A Littoral OpTech West workshop was held at the Royal Swedish Society of Naval Sciences (KÖMS) in Stockholm in September. Run by the US Littoral Operations Center (LOC), which is part of the US Naval Postgraduate School (NPS), and supported by the US Office of Naval Research Global, with the participation of Swedish defence company Saab, the workshop explored operational and technological challenges in and along the coastal, confined and shallow waters around the globe.

Speaking at the event, Professor Kalev Sepp, director of the LOC, said: “The littoral is where hydrography, geography, commerce, fishing, mining, political boundaries and claims, and military manoeuvres and sustainment issues converge, to complicate both the offence and the defence, and to place exceptional demands on naval, aerial, and land forces that must operate, fight, and influence events there.”

He went on to say that the intent of this workshop, and the further regional events that are planned, was to gather defence leaders and scientists to explore the operational and technological challenges faced by navies in close and confined waters, and in archipelagos:

“Our regional workshops will proceed to different points around the world in order to gather the kind of information we need to optimise maritime operations in these kind of environments, and share the information among partners and allies.”

Swedish Navy Rear Admiral Thomas Engevall, the president of KÖM, added: “For us [in KÖMS], this has been an excellent opportunity to do what we can do best – to provide areas for people to meet and have interesting discussions regarding operations in the littorals, where Sweden has a long experience and we are quite skilled.”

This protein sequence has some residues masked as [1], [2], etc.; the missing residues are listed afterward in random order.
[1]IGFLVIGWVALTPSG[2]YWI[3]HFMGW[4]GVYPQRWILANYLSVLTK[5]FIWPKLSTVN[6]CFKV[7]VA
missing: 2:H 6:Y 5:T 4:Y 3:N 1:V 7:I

Retired US Navy Rear Admiral Jay Cohen said the meeting covered not only defence but also fisheries, seaborne commerce and even fibre-optic cables.
“More than 90% of all data and communications flow from continent to continent on cables that originate on the continents, go through the littorals, and then run across the deep oceans,” he explained.

Not surprisingly, the attendees concluded that naval dominance in the littoral relies on allies and partners.

“When it comes to ‘jointness’, it is important to understand that this is a matter of ‘combinedness’, which is combined operations together with other nations, their agencies and navies,” said rear admiral Jan Thornqvist, chief of staff of the Swedish Navy.

Bo Wallander, senior director business development naval radars at Saab Electronic Defence Systems, said that the US and Swedish approaches to littoral warfare present two unique yet coupled perspectives.

“The US has been primarily concerned with access via the global commons for brief periods of time, such as during an amphibious assault; the Swedish Navy, while increasingly active in coalition forces around the world, has been primarily concerned with its national existence, while [in the past] operating adjacent to the overwhelming threat of the Soviet Union for decades.”

Expanding on that point, NPS professor Wayne Hughes, a retired US Navy captain, said: “We [the US Navy] are good at ‘blue water’ operations, but we are not that skilled in fighting and operating in the littoral waters in places like the South China Sea, the Baltic and Black Seas as well as the Persian Gulf.

“Coastal waters have not only become increasingly dangerous, but the special region of influence on both sides of a coast is also now much larger. The US Navy needs to understudy fleets like Israel’s, Sweden’s, Norway’s, and others nations who are more practiced fighting in the extreme littorals.”

Sepp agreed: “Our allies have extensive practice in shallow-water operations – we can learn from all of them.”

Sweden’s unique geographical location and thousands of coastal islands has led to the development of technologies by firms such as Saab for very complex littoral environments.

“Saab has been in cooperation with the Swedish Government to develop systems that can operate in this area. We are very glad that we can contribute meaningfully to this workshop together with NPS and KÖMS,” said Saab’s Ted Ackerstierna, head of the company’s naval segment in Western Europe.

A subsequent OpTech East workshop, set in Asia, is being planned for 2015.